What you gonna do with this mess, this bat-orientated virus from some place most have never heard of before, that’s suddenly sitting on the largest free festival in Louisiana?
You start inventing wheels. Brand new ones. Slowly and with deliberation. At that time no other major festival had postponed – French Quarter Fest was the first. And Greg Schatz was at the entertainment helm. He and his fellow organizers called the musicians first, then they called the world.
A little French Quarter Fest history
Like the second movement of Beethoven’s 7th symphony, French Quarter Festival started off like a gig that never saw the explosive crescendo sneaking up further down in the score. It was 1984, the long-anticipated World’s Fair was finally finished, and the city had made extensive repairs to the streets and sidewalks in the Quarter. No locals were coming to the Quarter these days, it was just too crowded with the World’s Fair, too ripped up, too far away.
How do you lure people in New Orleans? You throw ‘em a festival, Mister! A quarter century later, in 2008, jazz pianist Ronnie Kole recalled that Mayor Dutch Morial’s office had engaged ten people, nine business owners and one musician – Ronnie himself, to put together a new festival for the city. Perennial and professional organizer/celebrator Sandra Dartus was recruited as the festival’s first executive director and they were off, launching the sweet little free festival, down in the Quarters, that it was.
Greg Schatz didn’t show up on the music scene here until 1995 when he came to town to play with Jeremy Lyons, just moments out of college and loving this wild-ass music town he’d first visited a few years earlier. Back then he was a musician, solely, playing accordion with Jeremy, playing electric bass, piano and writing songs for his own band that he started in 1999. He was just gigging then, never thought he’d be on the hiring end of one of the largest festivals in Louisiana.
Greg had played French Quarter Festival a few times, usually sitting in with other bands, but he and Jeremy Irons’ Deltabilly Boys closed out the festival in 2003 in a set that was, he says, magical. The kind of thing to change a life, five years down the road, and make a musician want to get a steady job.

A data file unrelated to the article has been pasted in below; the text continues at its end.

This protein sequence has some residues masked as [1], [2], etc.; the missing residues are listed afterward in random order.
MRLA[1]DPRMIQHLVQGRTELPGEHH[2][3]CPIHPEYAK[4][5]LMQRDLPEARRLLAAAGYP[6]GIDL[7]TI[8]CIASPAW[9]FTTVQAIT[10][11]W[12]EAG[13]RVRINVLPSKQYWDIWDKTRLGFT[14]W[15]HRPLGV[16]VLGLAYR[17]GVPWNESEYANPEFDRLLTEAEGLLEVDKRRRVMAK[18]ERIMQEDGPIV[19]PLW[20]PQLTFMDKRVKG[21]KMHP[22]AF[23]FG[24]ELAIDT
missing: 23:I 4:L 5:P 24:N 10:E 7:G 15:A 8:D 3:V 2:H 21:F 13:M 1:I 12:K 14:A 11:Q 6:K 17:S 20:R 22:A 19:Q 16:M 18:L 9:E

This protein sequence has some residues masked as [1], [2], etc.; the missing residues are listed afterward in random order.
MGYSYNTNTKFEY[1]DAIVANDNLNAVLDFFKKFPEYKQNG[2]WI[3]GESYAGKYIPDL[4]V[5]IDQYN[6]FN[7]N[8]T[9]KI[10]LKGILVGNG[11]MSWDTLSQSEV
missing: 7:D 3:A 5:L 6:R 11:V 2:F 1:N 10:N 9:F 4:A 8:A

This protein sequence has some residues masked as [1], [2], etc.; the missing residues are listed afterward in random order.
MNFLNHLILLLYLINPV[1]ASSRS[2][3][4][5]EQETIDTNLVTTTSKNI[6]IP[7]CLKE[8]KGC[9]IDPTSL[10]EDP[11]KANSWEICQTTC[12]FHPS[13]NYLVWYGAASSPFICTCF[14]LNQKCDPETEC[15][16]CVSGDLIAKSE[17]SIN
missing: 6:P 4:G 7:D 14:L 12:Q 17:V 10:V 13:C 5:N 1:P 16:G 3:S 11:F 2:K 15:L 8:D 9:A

As Greg matured in the local music world, his organizational brain moved in cahoots with his creative brain, and in 2008, while the festival was still setting itself back to rights in the just-post Katrina years, he was hired by French Quarter Festivals to be its Entertainment Manager, bringing to the role a musician/performer’s sensibility that he hoped might add to the relationship between the festival and the performers. In 2019 he moved into the role of Entertainment Director, just in time to do some serious re-directing.
By the time Greg joined the festival the event was up to 18 stages and was still helping (just helping; in the words of the late, great Ernie K-Doe, maybe they ain’t brung the pumpkin to town, but they helped carve it) to introduce the world to the likes of Tank and the Bangas, Sweet Crude, and even, Shorty!
The festival is indeed, the world’s largest festival showcasing Louisiana music – and again! How you gonna shut all that down for this month when the whole world is depending on you?
These are the things you don’t think about when you’re dancing with a mouth full of shrimp po-boy.
The Here and Now
But what to do next? Within a week or so, all the spring festivals were pushed back, even the ones that still seemed far enough away to be okay. Nothing was okay. Nothing was certain, nobody was making any money, least of all the musicians who depended on those crowd-packed gigs to survive.
And those restaurants, with all that food in store, needing those happy crowds to serve. What do you do about alla dat? This isn’t just commerce, this is our people!
We gotta help ‘em. Quick.
The French Quarter Festival launched its Virtual Village where, in its own words:
“We want to share the efforts of our amazing food vendors, sponsors, and partners who are extending special services to help provide comfort and necessities to our community at this time.